This is the ninth article in a Scroll series on Ricks College and BYU-Idaho alumni who lost their lives in the service of their country.

The following are profiles of two of the eleven alumni that died serving during the Vietnam War.

“Greater love hath no man than this, that a man lay down his life for his friends.” (John 15:13)

1st Lt. Michael George Brown

Portrait of Mike Brown taken in 1962.

Portrait of Mike Brown taken in 1962. Photo credit: Courtesy of Sandra Brown

He who picks up one end of the stick, also picks up the other . . . He who chooses the beginning of the road chooses also its end . . .
When Michael George Brown joined the National Guard in October 1961, while he was still in high school, he picked up the stick, he chose the road.

Michael’s sister Mary Ann read those words at his funeral on March 18, 1969.

Mike was born on August 25, 1943, in Rexburg, Idaho, to George Brown and Ruth Ricks.

As a boy his family moved to a ranch where embraced the cowboy culture. He and his cousins built rodeo grounds in the front pasture and he spent his summers working with cattle for a man named Lowe Rudd at Jenny Lake near the Teton Mountains in Wyoming.

After graduating from the Idaho Military Academy, Mike received his commission in June 1966, the same month he married Lynda Briggs in the Idaho Falls Temple. Their son, Kent, was born in March 1967.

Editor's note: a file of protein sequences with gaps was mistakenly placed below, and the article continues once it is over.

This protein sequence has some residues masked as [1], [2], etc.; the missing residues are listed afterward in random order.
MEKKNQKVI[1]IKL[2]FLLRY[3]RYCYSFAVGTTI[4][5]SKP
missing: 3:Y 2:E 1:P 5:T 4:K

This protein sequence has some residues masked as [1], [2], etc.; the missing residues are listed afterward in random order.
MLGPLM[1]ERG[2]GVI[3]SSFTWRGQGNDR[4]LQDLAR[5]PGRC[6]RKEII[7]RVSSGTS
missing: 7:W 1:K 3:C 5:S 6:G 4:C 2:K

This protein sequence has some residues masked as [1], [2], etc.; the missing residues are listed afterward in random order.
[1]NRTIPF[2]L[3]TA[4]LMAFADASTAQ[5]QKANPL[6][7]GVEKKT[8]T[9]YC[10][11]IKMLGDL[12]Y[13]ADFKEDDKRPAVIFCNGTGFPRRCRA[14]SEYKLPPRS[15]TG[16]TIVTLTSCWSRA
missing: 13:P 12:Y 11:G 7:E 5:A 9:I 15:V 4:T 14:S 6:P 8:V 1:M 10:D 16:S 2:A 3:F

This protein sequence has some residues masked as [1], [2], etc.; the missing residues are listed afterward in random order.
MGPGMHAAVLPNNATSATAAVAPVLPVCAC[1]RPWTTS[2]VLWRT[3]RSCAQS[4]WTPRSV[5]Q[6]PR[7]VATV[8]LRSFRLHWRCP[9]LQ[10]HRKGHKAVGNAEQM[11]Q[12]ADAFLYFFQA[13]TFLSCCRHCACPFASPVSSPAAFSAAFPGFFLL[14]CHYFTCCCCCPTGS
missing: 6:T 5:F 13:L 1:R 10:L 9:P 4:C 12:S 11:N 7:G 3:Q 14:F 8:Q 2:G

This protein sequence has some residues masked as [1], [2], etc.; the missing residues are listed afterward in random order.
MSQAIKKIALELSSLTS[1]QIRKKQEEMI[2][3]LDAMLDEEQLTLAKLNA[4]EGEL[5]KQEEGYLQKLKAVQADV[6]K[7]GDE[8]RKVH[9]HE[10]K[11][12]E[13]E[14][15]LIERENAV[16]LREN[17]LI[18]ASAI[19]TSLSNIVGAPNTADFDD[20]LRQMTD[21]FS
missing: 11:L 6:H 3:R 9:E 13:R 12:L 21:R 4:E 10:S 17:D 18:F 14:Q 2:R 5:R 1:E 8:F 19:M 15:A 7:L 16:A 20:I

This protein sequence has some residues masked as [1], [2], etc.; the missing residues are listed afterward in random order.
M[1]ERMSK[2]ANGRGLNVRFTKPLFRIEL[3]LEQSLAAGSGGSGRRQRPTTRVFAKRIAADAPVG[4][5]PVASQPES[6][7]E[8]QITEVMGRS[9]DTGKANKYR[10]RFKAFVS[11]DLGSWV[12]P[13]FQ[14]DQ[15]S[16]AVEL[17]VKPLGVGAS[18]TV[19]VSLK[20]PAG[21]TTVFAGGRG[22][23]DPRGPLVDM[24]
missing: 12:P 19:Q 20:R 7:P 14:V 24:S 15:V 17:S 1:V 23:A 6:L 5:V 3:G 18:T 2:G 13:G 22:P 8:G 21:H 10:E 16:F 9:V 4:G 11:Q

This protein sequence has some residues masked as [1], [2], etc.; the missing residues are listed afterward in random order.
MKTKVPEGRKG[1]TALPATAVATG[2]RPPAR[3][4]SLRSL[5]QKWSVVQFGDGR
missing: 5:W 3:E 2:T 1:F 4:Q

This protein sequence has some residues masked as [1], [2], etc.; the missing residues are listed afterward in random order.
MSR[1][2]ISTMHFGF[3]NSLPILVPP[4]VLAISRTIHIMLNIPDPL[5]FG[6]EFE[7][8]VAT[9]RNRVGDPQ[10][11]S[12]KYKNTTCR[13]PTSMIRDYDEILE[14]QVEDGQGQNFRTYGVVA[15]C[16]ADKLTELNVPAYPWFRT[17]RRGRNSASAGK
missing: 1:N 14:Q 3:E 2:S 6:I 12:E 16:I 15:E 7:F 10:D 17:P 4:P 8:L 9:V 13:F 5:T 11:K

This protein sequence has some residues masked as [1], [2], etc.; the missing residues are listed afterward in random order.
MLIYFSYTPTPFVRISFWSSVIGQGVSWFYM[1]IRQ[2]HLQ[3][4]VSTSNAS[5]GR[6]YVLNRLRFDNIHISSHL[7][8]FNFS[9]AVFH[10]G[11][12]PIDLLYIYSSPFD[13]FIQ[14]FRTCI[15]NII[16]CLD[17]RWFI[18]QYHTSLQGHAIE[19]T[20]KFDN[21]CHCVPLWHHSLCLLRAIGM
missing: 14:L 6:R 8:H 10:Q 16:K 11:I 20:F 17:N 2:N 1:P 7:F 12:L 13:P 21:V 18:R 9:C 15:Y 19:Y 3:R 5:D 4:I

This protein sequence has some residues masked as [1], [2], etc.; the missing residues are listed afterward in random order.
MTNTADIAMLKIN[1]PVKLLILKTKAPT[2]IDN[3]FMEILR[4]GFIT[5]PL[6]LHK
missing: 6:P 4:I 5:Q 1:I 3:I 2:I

In the summer of 1968, Mike was getting ready to ship out with his unit to Vietnam. Once again, he worked for Lowe Rudd, this time spraying trees. He was trying to save up to buy a car for Lynda.

One day, Lowe’s brother Rudd, brought spray to Mike and Mike’s brother, Sid, with a pack horse. The horse, like it often did, went on the wrong side of the tree, broke the rope, and freed himself.

Earl angrily hopped off the horse so he could kick it. His pants were low, however, and his legs short, so the best he could do was hop and kick it lightly in the stomach. Mike laugh watching him. Earl kept trying to get a good kick but kept falling short so Mike couldn’t help but continue laughing at the spectacle. Decades passed and Sid could still see his laugh.

On March 7, 1969, just two days after Kent’s second birthday, Mike was in a bunker in B’sar, South Vietnam, with his engineer company when the enemy fired mortar at them, killing the 25-year-old.

In the evenings, he often went to chat
with the men at the guard towers. They would miss that. That day, like his
sister would say, he made it to the end of the road he selflessly chose.

Sp5. Allen Lee Faler

A portrait of Allen Faler in military uniform.

A portrait of Allen Faler in military uniform. Photo credit: Courtesy of Elizabeth Wyatt

Allen Faler was born on November 22, 1946, in Orange, California, to Elton Faler and Madalynne Frost. He graduated from Colorado Springs High School and attended Ricks College before entering the military. He trained at Fort Bliss, Texas and spent 18 months stationed in Korea. He was stationed at Fort Sill, Oklahoma before he volunteered to serve in Vietnam.

He was in Vietnam for a month when he was manning a radar site on May 4, 1968, and was hit by fragments from friendly rocket fire during combat succumbing to his wounds the same day.

Shortly after Allen’s death his mother told a magazine called “The Kinsman”:

“Needless to say, we are very proud of our son. Our hearts are broken, but we know that he died ‘unto the Lord.’ Our prayers are for those who yet serve and will serve in the future.”